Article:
Moral: It has paid EVERY TIME for us to WAIT and buy the dip where Relative Strength dips to 30--MACD dips to 20 and Slow Stochastics dip to 20 or lower. That is the market we are in--like it or not--and especially since the trade war was started by the USA with China in January 2018. NOBODY is making money buying great stocks at the TOPS--the blue lines. The money we have made is buying into the technical damage at support lines while our MacroMarket Index is positive

Transformity MacroMarket Index: 15.8 or less than 10% chance of US recession in the next 4-6 months (unless tariffs go to 25%--all bests off!). Q4 2019 GDP Forecast: 1.8% GDP Growth--Bull Market Still Alive and Well (but we are buying the DIPS and not chasing stocks).

The GDPNow model estimate for real GDP growth (seasonally adjusted annual rate) in the third quarter of 2019 is 2.1 percent on September 27, up from 1.9 percent on September 18. After last week's and this week's data releases by the National Association of Realtors, the U.S. Census Bureau, and the U.S. Bureau of Economic Analysis, an increase in the nowcast of third-quarter real gross private domestic investment growth more than offset a decrease in the nowcast of third-quarter real consumer spending growth.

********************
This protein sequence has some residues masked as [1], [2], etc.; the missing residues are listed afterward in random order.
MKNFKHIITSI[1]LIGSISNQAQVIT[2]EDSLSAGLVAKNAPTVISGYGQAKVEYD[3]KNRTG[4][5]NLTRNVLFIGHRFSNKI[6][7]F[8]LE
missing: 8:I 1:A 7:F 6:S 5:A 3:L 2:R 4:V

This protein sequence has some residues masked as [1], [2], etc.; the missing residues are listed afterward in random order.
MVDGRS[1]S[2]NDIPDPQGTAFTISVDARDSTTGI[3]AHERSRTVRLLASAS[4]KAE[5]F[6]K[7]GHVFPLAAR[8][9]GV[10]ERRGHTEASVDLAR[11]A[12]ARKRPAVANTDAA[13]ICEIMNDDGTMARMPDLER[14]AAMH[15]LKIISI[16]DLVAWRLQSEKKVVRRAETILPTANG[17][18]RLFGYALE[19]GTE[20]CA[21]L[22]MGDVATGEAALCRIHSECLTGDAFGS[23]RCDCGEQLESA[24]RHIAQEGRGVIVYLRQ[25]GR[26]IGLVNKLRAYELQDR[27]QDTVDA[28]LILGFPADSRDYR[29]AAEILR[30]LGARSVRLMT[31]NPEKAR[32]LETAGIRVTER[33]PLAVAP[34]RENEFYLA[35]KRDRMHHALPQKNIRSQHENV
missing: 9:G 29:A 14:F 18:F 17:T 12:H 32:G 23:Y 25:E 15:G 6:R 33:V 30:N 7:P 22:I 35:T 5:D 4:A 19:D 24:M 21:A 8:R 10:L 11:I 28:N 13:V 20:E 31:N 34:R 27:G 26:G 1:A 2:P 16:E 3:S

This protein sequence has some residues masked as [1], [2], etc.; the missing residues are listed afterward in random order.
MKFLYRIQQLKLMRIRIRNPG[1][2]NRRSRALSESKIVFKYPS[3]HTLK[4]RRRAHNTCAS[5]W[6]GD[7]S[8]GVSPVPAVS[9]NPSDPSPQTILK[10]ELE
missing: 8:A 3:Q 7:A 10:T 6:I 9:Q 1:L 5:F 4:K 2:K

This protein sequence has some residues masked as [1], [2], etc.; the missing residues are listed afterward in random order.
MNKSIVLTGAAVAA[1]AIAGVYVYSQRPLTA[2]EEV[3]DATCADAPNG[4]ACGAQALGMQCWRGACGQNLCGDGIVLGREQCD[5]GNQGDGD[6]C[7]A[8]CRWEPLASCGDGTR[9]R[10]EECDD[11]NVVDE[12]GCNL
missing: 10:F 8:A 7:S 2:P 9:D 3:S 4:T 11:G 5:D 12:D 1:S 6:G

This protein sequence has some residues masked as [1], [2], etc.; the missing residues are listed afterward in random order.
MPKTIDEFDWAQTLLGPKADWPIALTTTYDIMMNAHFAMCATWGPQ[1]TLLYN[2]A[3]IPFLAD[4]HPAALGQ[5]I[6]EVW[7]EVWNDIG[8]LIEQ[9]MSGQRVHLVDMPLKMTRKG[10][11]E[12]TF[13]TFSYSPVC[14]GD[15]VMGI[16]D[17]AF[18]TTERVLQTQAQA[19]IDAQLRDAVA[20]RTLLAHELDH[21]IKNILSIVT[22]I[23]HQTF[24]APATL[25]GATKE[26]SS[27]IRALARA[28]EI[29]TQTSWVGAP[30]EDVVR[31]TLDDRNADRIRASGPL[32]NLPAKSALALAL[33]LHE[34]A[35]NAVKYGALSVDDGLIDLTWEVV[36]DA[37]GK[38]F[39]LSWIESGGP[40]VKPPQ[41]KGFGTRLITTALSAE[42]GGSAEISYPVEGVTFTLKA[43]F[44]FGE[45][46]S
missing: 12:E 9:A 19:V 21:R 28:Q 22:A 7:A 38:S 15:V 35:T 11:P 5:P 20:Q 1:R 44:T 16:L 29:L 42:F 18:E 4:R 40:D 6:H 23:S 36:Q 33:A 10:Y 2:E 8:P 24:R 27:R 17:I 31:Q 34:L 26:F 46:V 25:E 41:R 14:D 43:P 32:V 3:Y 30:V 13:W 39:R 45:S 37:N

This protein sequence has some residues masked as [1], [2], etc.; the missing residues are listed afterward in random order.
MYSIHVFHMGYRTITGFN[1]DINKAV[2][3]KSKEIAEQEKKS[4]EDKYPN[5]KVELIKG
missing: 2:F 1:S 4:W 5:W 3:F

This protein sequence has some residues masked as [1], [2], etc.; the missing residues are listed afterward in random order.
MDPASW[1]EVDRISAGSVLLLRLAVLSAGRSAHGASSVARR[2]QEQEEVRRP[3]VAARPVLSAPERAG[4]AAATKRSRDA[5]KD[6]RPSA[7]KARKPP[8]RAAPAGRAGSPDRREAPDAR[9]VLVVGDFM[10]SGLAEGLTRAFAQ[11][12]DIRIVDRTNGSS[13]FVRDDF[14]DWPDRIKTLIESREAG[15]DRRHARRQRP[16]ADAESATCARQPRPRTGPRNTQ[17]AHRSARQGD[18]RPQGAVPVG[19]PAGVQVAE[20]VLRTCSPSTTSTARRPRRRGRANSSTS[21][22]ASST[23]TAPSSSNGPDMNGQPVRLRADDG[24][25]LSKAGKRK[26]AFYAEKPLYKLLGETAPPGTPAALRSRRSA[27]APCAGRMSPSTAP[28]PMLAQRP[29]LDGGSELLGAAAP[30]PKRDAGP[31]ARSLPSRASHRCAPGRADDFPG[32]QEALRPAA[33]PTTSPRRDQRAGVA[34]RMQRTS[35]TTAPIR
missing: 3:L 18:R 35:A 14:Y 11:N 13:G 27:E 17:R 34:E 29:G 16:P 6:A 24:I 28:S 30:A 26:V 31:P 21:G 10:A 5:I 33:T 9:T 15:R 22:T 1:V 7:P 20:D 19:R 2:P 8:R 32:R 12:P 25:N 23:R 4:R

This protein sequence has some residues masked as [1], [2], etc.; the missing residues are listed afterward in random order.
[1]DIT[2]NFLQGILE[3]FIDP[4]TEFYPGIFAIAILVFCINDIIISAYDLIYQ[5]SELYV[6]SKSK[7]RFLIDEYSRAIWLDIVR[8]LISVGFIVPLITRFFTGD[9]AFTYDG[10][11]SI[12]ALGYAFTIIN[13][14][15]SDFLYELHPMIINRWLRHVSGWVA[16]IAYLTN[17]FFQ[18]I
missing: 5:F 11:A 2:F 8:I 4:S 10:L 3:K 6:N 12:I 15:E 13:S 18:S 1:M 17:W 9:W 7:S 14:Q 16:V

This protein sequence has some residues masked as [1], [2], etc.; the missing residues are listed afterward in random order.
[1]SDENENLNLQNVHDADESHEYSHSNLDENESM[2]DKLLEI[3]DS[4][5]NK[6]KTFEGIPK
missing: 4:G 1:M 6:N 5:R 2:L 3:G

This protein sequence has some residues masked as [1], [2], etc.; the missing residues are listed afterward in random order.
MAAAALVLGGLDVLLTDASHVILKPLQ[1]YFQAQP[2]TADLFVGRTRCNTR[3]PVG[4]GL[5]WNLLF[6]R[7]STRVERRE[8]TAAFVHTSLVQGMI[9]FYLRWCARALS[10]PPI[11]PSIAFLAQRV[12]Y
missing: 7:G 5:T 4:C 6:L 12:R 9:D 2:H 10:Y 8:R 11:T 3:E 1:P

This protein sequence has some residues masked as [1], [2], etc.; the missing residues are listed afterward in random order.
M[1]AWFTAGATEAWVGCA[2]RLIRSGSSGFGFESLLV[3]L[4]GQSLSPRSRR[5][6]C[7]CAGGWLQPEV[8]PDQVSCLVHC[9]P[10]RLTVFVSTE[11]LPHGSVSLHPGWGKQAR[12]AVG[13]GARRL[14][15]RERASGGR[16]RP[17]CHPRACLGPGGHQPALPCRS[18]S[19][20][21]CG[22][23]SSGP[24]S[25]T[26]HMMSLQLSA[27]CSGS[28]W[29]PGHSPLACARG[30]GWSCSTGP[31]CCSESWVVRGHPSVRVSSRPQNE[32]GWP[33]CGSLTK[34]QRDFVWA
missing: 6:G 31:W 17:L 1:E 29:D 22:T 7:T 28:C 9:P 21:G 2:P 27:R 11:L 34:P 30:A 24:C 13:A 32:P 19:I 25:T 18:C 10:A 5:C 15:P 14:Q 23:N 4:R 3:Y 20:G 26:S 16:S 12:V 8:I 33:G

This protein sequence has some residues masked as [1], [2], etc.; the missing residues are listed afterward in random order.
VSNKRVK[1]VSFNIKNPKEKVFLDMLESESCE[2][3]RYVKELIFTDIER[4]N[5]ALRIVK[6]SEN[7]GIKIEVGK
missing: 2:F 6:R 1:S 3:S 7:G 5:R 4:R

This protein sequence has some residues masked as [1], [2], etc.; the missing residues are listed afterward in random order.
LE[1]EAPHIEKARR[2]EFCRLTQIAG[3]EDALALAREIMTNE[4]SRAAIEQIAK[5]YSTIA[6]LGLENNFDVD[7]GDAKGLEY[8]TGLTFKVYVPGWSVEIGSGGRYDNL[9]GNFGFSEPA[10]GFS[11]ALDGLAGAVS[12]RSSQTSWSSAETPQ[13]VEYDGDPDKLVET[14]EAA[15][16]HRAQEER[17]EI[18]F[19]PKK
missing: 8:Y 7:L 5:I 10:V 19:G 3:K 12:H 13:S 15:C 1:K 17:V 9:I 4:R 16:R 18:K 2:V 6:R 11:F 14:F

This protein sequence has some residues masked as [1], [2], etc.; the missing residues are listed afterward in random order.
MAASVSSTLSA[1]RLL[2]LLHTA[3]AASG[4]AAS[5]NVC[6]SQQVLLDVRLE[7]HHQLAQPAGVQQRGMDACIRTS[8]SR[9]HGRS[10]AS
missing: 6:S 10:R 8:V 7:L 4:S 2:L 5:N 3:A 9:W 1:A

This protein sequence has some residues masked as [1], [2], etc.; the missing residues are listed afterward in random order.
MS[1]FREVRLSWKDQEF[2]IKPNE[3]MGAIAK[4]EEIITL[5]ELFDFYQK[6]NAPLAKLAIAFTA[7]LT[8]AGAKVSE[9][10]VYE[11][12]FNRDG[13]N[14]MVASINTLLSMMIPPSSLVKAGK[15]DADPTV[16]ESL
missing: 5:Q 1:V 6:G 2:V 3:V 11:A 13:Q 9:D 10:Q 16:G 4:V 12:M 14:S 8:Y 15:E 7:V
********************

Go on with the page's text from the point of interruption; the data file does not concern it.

In other words, 17-18 times estimated forward 2020 earnings, the overall market needs another jolt of go-go juice--either from the Fed or from some Federal fiscal stimulus spending in 2020. Given the open warfare in DC for at least the next 3-4 months, that is not going to happen. With a $1 trillion 2020 deficit already locked in--it seems a stretch that a polarized Congress and White House will come up with a magical $1 trillion infrastructure plan (badly needed!) by say selling $1 trillion of 100-year bonds?

So our strategy remains: 1) Buy the best secular growth companies for 2020 near the BOTTOM of their price ranges 2) Earn 10-25% yields on the other side of our "barbell" strategy and 3) Be opportunistic scavengers of secular growth in our six 21st Century Disruptor spaces
1) AI/Big Date Machine Learning Technology
2) IaaS/PaaS/SaaS cloud-based computing
3) 21st Century Semiconductor Tech & Enabling Equipment
4) Early 5G and iOT Winners